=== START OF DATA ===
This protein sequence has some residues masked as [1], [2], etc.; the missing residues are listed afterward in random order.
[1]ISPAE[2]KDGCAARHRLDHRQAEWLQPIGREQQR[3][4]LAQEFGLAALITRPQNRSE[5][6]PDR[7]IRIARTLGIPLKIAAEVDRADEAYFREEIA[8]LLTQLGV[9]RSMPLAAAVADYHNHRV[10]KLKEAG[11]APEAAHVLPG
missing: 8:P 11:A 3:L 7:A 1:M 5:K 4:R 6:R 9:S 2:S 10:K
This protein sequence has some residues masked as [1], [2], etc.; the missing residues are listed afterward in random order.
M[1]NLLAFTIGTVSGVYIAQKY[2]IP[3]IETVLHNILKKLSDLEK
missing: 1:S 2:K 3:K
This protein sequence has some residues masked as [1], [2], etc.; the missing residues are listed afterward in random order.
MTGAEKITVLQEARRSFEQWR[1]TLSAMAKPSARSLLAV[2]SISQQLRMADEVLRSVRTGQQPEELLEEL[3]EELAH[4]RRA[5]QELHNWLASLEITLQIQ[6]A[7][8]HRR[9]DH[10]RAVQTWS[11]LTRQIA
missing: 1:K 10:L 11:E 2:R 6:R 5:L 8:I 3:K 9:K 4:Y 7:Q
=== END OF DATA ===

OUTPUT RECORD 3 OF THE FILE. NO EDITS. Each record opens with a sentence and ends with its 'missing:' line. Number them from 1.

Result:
This protein sequence has some residues masked as [1], [2], etc.; the missing residues are listed afterward in random order.
MTGAEKITVLQEARRSFEQWR[1]TLSAMAKPSARSLLAV[2]SISQQLRMADEVLRSVRTGQQPEELLEEL[3]EELAH[4]RRA[5]QELHNWLASLEITLQIQ[6]A[7][8]HRR[9]DH[10]RAVQTWS[11]LTRQIA
missing: 1:K 10:L 11:E 2:R 6:R 5:L 8:I 3:K 9:K 4:Y 7:Q